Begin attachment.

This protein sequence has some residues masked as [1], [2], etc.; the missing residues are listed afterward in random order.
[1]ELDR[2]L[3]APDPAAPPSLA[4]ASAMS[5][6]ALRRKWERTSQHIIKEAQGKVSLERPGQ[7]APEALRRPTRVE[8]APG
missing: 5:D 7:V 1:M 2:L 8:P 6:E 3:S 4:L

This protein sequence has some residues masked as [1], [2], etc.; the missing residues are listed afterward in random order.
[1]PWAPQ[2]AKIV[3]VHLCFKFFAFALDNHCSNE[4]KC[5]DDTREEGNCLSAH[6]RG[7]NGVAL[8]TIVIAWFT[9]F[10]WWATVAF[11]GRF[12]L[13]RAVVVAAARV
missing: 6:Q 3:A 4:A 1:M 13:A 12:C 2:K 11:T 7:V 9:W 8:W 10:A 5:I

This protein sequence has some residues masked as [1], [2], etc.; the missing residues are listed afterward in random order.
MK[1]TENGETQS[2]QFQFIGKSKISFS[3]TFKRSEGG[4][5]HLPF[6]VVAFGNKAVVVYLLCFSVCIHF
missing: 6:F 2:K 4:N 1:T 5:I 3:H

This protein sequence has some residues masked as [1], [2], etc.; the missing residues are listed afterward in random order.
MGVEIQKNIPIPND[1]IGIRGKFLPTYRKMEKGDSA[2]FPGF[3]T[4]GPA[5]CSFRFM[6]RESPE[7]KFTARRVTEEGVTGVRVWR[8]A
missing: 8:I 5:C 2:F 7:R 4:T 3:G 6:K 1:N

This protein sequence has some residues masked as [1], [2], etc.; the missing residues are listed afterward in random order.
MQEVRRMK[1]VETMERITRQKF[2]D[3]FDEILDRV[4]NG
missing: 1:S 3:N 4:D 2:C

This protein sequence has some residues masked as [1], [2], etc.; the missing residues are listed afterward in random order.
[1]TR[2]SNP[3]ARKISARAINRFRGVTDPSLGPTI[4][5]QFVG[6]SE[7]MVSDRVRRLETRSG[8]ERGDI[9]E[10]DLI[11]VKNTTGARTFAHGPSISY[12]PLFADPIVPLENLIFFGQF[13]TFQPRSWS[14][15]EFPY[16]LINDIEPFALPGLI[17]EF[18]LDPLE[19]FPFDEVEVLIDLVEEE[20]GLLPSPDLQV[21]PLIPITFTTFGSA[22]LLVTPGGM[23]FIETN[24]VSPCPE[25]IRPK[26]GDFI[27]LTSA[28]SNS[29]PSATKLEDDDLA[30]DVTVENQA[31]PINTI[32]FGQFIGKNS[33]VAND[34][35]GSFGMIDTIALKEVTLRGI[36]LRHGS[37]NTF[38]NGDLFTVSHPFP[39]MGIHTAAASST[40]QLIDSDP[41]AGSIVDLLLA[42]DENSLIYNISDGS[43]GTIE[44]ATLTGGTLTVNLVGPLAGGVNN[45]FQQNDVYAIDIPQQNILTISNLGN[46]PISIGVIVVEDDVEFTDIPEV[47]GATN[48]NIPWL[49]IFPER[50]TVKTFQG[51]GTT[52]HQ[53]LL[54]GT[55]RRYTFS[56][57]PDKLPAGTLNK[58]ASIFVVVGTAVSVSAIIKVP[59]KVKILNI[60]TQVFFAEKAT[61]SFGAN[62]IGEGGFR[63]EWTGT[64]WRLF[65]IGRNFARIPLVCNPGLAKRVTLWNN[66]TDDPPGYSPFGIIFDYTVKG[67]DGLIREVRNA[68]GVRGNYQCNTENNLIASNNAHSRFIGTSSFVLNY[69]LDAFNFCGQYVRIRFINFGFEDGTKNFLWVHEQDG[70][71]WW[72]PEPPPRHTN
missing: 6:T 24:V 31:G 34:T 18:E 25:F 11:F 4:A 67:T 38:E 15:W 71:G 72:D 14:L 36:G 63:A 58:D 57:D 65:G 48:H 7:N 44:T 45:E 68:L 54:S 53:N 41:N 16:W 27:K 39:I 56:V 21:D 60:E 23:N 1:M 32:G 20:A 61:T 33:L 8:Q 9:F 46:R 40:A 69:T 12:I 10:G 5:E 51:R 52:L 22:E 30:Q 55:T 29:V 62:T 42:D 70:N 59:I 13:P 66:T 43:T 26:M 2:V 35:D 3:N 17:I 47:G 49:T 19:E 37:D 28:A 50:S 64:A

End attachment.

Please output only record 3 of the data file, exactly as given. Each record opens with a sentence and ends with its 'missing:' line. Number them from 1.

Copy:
This protein sequence has some residues masked as [1], [2], etc.; the missing residues are listed afterward in random order.
MK[1]TENGETQS[2]QFQFIGKSKISFS[3]TFKRSEGG[4][5]HLPF[6]VVAFGNKAVVVYLLCFSVCIHF
missing: 6:F 2:K 4:N 1:T 5:I 3:H